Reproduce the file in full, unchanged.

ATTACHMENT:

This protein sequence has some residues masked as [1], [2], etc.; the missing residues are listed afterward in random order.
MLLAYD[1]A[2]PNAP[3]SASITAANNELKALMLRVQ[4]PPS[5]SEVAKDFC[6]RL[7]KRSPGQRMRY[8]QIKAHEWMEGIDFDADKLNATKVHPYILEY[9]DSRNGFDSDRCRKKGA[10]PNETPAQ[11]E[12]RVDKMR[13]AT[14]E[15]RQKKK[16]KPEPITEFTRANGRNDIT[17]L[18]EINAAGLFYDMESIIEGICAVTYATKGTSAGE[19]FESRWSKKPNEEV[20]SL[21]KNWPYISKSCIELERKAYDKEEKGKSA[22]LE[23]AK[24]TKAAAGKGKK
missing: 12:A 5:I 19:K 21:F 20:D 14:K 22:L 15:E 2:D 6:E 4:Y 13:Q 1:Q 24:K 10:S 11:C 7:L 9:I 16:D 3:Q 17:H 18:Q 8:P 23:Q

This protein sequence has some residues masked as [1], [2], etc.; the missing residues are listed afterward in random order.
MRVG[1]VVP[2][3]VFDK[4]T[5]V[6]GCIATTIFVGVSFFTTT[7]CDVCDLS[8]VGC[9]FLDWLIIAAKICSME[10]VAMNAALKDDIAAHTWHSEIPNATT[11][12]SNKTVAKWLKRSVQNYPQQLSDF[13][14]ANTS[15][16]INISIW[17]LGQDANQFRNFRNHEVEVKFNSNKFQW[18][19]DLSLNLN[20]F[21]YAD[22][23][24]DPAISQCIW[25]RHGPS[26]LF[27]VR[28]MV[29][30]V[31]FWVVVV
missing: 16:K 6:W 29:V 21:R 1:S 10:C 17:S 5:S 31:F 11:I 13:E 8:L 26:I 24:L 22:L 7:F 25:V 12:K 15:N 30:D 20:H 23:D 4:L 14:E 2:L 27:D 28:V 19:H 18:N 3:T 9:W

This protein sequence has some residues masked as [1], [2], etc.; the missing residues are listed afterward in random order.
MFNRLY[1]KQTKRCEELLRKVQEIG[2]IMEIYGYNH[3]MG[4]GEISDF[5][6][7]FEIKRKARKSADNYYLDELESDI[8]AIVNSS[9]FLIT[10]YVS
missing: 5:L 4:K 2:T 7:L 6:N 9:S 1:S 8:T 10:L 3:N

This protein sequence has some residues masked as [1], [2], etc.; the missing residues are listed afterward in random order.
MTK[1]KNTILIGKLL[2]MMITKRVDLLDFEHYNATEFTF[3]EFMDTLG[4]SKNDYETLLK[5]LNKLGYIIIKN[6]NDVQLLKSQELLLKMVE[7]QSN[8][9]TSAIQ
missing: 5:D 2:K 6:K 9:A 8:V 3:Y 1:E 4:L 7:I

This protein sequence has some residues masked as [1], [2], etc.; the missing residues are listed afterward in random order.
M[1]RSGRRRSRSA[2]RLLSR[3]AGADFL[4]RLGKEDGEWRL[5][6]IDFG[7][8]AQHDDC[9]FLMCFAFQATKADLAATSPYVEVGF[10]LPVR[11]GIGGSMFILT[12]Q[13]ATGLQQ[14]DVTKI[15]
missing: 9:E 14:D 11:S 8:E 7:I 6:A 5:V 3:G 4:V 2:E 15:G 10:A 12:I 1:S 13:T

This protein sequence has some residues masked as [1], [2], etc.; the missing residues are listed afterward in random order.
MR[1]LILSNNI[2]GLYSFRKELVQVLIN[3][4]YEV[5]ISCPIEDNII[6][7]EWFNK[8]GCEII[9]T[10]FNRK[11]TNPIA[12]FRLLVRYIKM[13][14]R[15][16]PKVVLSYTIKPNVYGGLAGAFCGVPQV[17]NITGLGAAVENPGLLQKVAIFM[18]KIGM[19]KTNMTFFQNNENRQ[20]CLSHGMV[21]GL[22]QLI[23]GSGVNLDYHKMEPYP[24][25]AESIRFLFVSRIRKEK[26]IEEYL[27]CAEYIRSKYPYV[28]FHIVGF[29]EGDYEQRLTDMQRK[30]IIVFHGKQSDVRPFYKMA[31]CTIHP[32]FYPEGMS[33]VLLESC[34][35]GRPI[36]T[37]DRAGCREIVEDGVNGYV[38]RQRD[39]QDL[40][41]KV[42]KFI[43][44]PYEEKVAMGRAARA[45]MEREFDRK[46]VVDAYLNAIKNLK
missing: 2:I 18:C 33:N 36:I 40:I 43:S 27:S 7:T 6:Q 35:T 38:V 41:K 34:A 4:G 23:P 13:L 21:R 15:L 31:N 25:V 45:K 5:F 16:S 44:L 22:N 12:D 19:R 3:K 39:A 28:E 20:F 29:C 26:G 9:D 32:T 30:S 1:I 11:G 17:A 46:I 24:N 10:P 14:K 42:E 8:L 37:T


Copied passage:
This protein sequence has some residues masked as [1], [2], etc.; the missing residues are listed afterward in random order.
MLLAYD[1]A[2]PNAP[3]SASITAANNELKALMLRVQ[4]PPS[5]SEVAKDFC[6]RL[7]KRSPGQRMRY[8]QIKAHEWMEGIDFDADKLNATKVHPYILEY[9]DSRNGFDSDRCRKKGA[10]PNETPAQ[11]E[12]RVDKMR[13]AT[14]E[15]RQKKK[16]KPEPITEFTRANGRNDIT[17]L[18]EINAAGLFYDMESIIEGICAVTYATKGTSAGE[19]FESRWSKKPNEEV[20]SL[21]KNWPYISKSCIELERKAYDKEEKGKSA[22]LE[23]AK[24]TKAAAGKGKK
missing: 12:A 5:I 19:K 21:F 20:D 14:K 22:L 15:E 2:D 6:E 4:Y 13:Q 1:Q 24:K 10:S 11:C 7:L 9:I 16:D 3:Q 17:H 18:Q 8:P 23:Q

This protein sequence has some residues masked as [1], [2], etc.; the missing residues are listed afterward in random order.
MRVG[1]VVP[2][3]VFDK[4]T[5]V[6]GCIATTIFVGVSFFTTT[7]CDVCDLS[8]VGC[9]FLDWLIIAAKICSME[10]VAMNAALKDDIAAHTWHSEIPNATT[11][12]SNKTVAKWLKRSVQNYPQQLSDF[13][14]ANTS[15][16]INISIW[17]LGQDANQFRNFRNHEVEVKFNSNKFQW[18][19]DLSLNLN[20]F[21]YAD[22][23][24]DPAISQCIW[25]RHGPS[26]LF[27]VR[28]MV[29][30]V[31]FWVVVV
missing: 16:K 6:W 29:V 21:R 1:S 10:C 17:S 5:S 31:F 11:I 13:E 8:L 26:I 24:L 22:L 7:F 25:V 12:K 15:N 30:D 20:H 23:D 4:L 14:E 2:L 27:D 28:V 19:H 18:N 3:T 9:W

This protein sequence has some residues masked as [1], [2], etc.; the missing residues are listed afterward in random order.
MFNRLY[1]KQTKRCEELLRKVQEIG[2]IMEIYGYNH[3]MG[4]GEISDF[5][6][7]FEIKRKARKSADNYYLDELESDI[8]AIVNSS[9]FLIT[10]YVS
missing: 5:L 4:K 2:T 7:L 6:N 9:S 1:S 8:T 10:L 3:N

This protein sequence has some residues masked as [1], [2], etc.; the missing residues are listed afterward in random order.
MTK[1]KNTILIGKLL[2]MMITKRVDLLDFEHYNATEFTF[3]EFMDTLG[4]SKNDYETLLK[5]LNKLGYIIIKN[6]NDVQLLKSQELLLKMVE[7]QSN[8][9]TSAIQ
missing: 5:D 2:K 6:K 9:A 8:V 3:Y 1:E 4:L 7:I

This protein sequence has some residues masked as [1], [2], etc.; the missing residues are listed afterward in random order.
M[1]RSGRRRSRSA[2]RLLSR[3]AGADFL[4]RLGKEDGEWRL[5][6]IDFG[7][8]AQHDDC[9]FLMCFAFQATKADLAATSPYVEVGF[10]LPVR[11]GIGGSMFILT[12]Q[13]ATGLQQ[14]DVTKI[15]
missing: 9:E 14:D 11:S 8:E 7:I 6:A 5:V 3:G 4:V 2:E 15:G 10:A 12:I 1:S 13:T

This protein sequence has some residues masked as [1], [2], etc.; the missing residues are listed afterward in random order.
MR[1]LILSNNI[2]GLYSFRKELVQVLIN[3][4]YEV[5]ISCPIEDNII[6][7]EWFNK[8]GCEII[9]T[10]FNRK[11]TNPIA[12]FRLLVRYIKM[13][14]R[15][16]PKVVLSYTIKPNVYGGLAGAFCGVPQV[17]NITGLGAAVENPGLLQKVAIFM[18]KIGM[19]KTNMTFFQNNENRQ[20]CLSHGMV[21]GL[22]QLI[23]GSGVNLDYHKMEPYP[24][25]AESIRFLFVSRIRKEK[26]IEEYL[27]CAEYIRSKYPYV[28]FHIVGF[29]EGDYEQRLTDMQRK[30]IIVFHGKQSDVRPFYKMA[31]CTIHP[32]FYPEGMS[33]VLLESC[34][35]GRPI[36]T[37]DRAGCREIVEDGVNGYV[38]RQRD[39]QDL[40][41]KV[42]KFI[43][44]PYEEKVAMGRAARA[45]MEREFDRK[46]VVDAYLNAIKNLK
missing: 2:I 18:C 33:N 36:I 40:I 43:S 27:S 7:T 6:Q 35:T 38:V 41:K 34:A 4:G 23:P 13:L 21:R 15:L 31:N 25:V 45:K 5:F 16:S 44:L 22:N 12:D 19:R 3:K 39:A 28:E 20:F 29:C 26:G 9:D 32:T 30:S 1:I 11:G 17:A 46:I 24:N 10:P 14:K 42:E 8:L 37:T